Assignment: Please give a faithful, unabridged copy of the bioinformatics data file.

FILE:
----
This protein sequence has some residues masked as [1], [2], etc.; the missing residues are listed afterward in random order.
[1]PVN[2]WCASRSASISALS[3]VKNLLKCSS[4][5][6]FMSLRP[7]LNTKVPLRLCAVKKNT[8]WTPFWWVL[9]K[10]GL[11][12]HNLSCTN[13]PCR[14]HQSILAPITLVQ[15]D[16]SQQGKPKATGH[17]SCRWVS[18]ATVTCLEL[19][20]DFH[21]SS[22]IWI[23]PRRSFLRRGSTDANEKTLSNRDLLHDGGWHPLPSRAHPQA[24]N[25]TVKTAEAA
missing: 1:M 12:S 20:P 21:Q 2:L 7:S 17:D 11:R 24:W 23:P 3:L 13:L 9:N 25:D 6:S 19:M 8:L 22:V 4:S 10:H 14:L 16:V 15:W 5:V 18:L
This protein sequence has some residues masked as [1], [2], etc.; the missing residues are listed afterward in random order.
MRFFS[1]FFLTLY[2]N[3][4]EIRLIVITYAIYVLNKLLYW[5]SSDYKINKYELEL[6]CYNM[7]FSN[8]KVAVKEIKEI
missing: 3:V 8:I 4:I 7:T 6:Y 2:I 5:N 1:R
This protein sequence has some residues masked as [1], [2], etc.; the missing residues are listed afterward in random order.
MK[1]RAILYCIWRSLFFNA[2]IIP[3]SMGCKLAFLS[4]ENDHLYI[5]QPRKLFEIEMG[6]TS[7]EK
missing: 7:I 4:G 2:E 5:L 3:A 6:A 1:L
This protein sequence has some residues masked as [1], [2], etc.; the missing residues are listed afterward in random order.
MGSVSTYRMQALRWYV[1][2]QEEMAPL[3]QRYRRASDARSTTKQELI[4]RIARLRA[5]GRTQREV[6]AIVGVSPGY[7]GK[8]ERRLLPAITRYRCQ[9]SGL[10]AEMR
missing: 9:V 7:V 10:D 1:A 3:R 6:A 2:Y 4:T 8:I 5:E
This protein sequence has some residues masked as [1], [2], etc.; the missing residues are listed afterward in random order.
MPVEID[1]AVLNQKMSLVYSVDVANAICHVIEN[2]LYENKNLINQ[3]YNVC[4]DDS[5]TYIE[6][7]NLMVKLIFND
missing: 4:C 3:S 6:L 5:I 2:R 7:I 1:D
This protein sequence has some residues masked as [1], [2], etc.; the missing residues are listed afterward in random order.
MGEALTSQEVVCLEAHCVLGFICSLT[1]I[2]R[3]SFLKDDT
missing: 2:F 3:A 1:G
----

This protein sequence has some residues masked as [1], [2], etc.; the missing residues are listed afterward in random order.
[1]PVN[2]WCASRSASISALS[3]VKNLLKCSS[4][5][6]FMSLRP[7]LNTKVPLRLCAVKKNT[8]WTPFWWVL[9]K[10]GL[11][12]HNLSCTN[13]PCR[14]HQSILAPITLVQ[15]D[16]SQQGKPKATGH[17]SCRWVS[18]ATVTCLEL[19][20]DFH[21]SS[22]IWI[23]PRRSFLRRGSTDANEKTLSNRDLLHDGGWHPLPSRAHPQA[24]N[25]TVKTAEAA
missing: 1:M 12:S 20:P 21:Q 2:L 7:S 17:D 11:R 24:W 23:P 3:L 13:L 9:N 25:D 6:S 19:M 8:L 22:V 4:S 10:H 14:L 16:V 15:W 5:V 18:L
This protein sequence has some residues masked as [1], [2], etc.; the missing residues are listed afterward in random order.
MRFFS[1]FFLTLY[2]N[3][4]EIRLIVITYAIYVLNKLLYW[5]SSDYKINKYELEL[6]CYNM[7]FSN[8]KVAVKEIKEI
missing: 3:V 8:I 4:I 7:T 6:Y 2:I 5:N 1:R
This protein sequence has some residues masked as [1], [2], etc.; the missing residues are listed afterward in random order.
MK[1]RAILYCIWRSLFFNA[2]IIP[3]SMGCKLAFLS[4]ENDHLYI[5]QPRKLFEIEMG[6]TS[7]EK
missing: 7:I 4:G 2:E 5:L 3:A 6:A 1:L
This protein sequence has some residues masked as [1], [2], etc.; the missing residues are listed afterward in random order.
MGSVSTYRMQALRWYV[1][2]QEEMAPL[3]QRYRRASDARSTTKQELI[4]RIARLRA[5]GRTQREV[6]AIVGVSPGY[7]GK[8]ERRLLPAITRYRCQ[9]SGL[10]AEMR
missing: 9:V 7:V 10:D 1:A 3:R 6:A 2:Y 4:T 8:I 5:E
This protein sequence has some residues masked as [1], [2], etc.; the missing residues are listed afterward in random order.
MPVEID[1]AVLNQKMSLVYSVDVANAICHVIEN[2]LYENKNLINQ[3]YNVC[4]DDS[5]TYIE[6][7]NLMVKLIFND
missing: 4:C 3:S 6:L 5:I 2:R 7:I 1:D
This protein sequence has some residues masked as [1], [2], etc.; the missing residues are listed afterward in random order.
MGEALTSQEVVCLEAHCVLGFICSLT[1]I[2]R[3]SFLKDDT
missing: 2:F 3:A 1:G